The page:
“The Happiness Project”April 6, 2010 at 1:22 pm | Posted in Nonfiction | 8 Comments
Stunt nonfiction is something I’ve always loved, but didn’t know the term until I read The Happiness Project. I did my own stunt of reading 500 books last year, and I’ve read books on cooking through Julia Child, reading the entire encyclopedia and the Oxford English Dictionary, and who knows how many more. Surely the idea of spending a year trying to be happier must be the most sensible of these.
Gretchen Rubin grapples with some challenges during her project: Other people tell her that thinking about her own happiness will actually make her unhappy, that it’s irresponsible to feel happy when other people in the world are suffering, and that her specific strategies are dumb. This is some pretty heavy stuff. I agree with her, though, that being happier makes us more likely to help others (and vice versa), that it is possible to teach ourselves new skills to improve our happiness and well-being, and that it’s valuable to everyone to do so. I’m already thinking out what my own happiness project will be.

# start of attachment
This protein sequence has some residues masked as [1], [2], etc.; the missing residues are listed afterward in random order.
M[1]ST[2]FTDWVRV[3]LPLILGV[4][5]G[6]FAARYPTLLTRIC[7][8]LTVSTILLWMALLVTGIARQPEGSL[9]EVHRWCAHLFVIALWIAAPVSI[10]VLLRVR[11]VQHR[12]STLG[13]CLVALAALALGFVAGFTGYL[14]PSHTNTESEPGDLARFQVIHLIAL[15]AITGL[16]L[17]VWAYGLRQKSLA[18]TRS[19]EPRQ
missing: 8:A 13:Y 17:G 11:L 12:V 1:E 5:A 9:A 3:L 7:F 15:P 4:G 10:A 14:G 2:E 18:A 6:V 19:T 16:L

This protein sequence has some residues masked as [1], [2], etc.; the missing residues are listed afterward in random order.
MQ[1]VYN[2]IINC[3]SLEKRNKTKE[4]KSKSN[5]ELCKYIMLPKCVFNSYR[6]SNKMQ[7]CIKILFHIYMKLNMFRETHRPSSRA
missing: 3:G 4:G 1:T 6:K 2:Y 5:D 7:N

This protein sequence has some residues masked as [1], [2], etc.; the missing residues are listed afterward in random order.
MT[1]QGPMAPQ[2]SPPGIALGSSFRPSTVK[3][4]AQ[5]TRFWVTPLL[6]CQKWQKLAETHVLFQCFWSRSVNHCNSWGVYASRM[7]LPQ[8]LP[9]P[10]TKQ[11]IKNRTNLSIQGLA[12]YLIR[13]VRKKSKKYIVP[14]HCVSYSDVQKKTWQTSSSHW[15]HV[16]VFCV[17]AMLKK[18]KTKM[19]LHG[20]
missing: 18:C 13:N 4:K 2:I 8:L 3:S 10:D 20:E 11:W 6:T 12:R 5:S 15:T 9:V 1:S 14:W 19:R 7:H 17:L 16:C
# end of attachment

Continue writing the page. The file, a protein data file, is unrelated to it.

The section of the book that caught my attention the most, though, was under the month of November: Give Positive Reviews. That’s what I try to do here, and sometimes I find others are not receptive to this. I’ve actually been asked why I liked a book that someone else hated – more than once. Is it really offensive to find that someone liked something you didn’t?
Why was it so deliciously satisfying to criticize? Being critical made me feel more sophisticated and intelligent – and in fact, studies show that people who are critical are often perceived to be more discerning. In one study, for example, people judged the writers of negative book reviews as more expert and competent than the writers of positive reviews, even when the content of both reviews was judged to be of high quality. Another study showed that people tend to think that someone who criticizes them is smarter than they are…. Being critical has its advantages, and what’s more, it’s much easier to be hard to please.
So there you have it. Try harder to enjoy things, just like I’ve always said. Look at critical reviews with a jaundiced eye, and suspect that you may have the capacity to get more out of the criticized book than that snarky reviewer managed to do.